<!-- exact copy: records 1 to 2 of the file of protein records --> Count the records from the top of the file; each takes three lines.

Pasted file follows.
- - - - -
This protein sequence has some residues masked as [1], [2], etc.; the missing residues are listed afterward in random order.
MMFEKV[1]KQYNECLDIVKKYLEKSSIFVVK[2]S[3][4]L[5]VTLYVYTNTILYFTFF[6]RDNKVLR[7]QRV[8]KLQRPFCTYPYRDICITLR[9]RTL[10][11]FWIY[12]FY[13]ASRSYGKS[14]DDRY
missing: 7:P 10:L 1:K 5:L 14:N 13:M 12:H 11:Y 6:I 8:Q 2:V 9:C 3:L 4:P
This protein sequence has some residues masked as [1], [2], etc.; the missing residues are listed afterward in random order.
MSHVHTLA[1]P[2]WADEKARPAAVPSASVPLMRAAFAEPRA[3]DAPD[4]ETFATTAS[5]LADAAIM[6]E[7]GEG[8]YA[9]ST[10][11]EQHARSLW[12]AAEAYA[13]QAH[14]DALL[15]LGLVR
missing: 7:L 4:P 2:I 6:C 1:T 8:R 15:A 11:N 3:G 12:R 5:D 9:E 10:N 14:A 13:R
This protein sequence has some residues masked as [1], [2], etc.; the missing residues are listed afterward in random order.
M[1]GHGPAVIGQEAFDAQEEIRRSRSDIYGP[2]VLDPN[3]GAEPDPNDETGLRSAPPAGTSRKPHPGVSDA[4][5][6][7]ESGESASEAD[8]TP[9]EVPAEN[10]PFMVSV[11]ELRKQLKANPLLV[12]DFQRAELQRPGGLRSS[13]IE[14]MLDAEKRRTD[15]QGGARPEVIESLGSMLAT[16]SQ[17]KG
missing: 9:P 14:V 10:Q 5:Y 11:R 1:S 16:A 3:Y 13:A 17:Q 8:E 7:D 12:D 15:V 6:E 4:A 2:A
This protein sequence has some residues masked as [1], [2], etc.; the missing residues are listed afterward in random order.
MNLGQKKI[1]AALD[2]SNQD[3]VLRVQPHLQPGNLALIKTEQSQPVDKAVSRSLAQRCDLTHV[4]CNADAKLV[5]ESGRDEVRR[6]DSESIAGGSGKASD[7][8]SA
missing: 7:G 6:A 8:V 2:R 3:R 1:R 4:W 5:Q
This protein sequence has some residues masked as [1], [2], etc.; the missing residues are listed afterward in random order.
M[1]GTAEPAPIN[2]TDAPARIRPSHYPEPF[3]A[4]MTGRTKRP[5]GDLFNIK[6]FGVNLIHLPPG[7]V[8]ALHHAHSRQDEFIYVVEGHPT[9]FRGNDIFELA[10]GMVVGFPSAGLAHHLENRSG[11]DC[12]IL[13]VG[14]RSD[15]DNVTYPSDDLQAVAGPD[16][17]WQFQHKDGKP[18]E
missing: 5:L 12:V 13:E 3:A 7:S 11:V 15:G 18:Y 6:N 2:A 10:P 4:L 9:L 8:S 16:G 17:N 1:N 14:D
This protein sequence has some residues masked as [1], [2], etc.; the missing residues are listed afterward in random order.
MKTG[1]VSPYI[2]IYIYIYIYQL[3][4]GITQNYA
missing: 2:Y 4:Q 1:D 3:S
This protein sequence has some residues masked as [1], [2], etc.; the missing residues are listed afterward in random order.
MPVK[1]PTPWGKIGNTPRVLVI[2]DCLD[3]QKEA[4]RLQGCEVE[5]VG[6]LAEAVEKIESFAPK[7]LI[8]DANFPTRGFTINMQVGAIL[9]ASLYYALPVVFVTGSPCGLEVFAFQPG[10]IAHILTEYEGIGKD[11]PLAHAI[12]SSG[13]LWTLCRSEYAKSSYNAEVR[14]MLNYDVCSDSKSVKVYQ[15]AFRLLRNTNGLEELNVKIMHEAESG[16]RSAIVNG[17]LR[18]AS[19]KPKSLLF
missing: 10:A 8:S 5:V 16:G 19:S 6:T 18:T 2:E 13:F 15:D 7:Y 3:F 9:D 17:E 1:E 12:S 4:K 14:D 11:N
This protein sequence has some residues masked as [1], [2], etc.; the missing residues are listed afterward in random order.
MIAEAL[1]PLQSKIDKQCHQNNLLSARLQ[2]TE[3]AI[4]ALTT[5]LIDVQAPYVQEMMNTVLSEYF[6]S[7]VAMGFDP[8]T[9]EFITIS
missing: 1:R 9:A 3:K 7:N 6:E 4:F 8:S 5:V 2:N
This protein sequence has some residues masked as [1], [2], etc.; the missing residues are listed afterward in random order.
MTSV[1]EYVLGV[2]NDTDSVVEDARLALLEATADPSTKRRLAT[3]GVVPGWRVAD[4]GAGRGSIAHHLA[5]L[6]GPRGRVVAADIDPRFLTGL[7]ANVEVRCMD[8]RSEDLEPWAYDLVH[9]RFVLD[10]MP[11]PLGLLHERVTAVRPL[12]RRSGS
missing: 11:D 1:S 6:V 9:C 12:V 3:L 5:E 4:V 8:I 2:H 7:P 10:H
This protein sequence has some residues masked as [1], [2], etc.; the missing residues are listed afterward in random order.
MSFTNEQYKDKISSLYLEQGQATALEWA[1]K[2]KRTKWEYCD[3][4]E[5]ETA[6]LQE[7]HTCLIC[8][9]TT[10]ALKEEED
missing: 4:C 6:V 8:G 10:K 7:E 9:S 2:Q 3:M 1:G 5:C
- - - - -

This protein sequence has some residues masked as [1], [2], etc.; the missing residues are listed afterward in random order.
MMFEKV[1]KQYNECLDIVKKYLEKSSIFVVK[2]S[3][4]L[5]VTLYVYTNTILYFTFF[6]RDNKVLR[7]QRV[8]KLQRPFCTYPYRDICITLR[9]RTL[10][11]FWIY[12]FY[13]ASRSYGKS[14]DDRY
missing: 7:P 10:L 1:K 5:L 14:N 13:M 12:H 11:Y 6:I 8:Q 2:V 9:C 3:L 4:P
This protein sequence has some residues masked as [1], [2], etc.; the missing residues are listed afterward in random order.
MSHVHTLA[1]P[2]WADEKARPAAVPSASVPLMRAAFAEPRA[3]DAPD[4]ETFATTAS[5]LADAAIM[6]E[7]GEG[8]YA[9]ST[10][11]EQHARSLW[12]AAEAYA[13]QAH[14]DALL[15]LGLVR
missing: 7:L 4:P 2:I 6:C 1:T 8:R 15:A 11:N 3:G 12:R 5:D 9:E 10:N 14:A 13:R